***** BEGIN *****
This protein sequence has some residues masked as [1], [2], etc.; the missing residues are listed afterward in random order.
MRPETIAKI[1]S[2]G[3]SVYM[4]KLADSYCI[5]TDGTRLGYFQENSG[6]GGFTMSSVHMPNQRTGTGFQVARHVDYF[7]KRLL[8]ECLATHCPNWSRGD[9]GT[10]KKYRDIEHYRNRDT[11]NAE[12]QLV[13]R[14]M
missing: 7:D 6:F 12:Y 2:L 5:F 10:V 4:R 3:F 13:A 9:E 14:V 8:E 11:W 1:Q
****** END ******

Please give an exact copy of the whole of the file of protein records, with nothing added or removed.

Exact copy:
This protein sequence has some residues masked as [1], [2], etc.; the missing residues are listed afterward in random order.
MRPETIAKI[1]S[2]G[3]SVYM[4]KLADSYCI[5]TDGTRLGYFQENSG[6]GGFTMSSVHMPNQRTGTGFQVARHVDYF[7]KRLL[8]ECLATHCPNWSRGD[9]GT[10]KKYRDIEHYRNRDT[11]NAE[12]QLV[13]R[14]M
missing: 7:D 6:F 12:Y 2:L 5:F 10:V 4:R 3:F 13:A 9:E 14:V 8:E 11:W 1:Q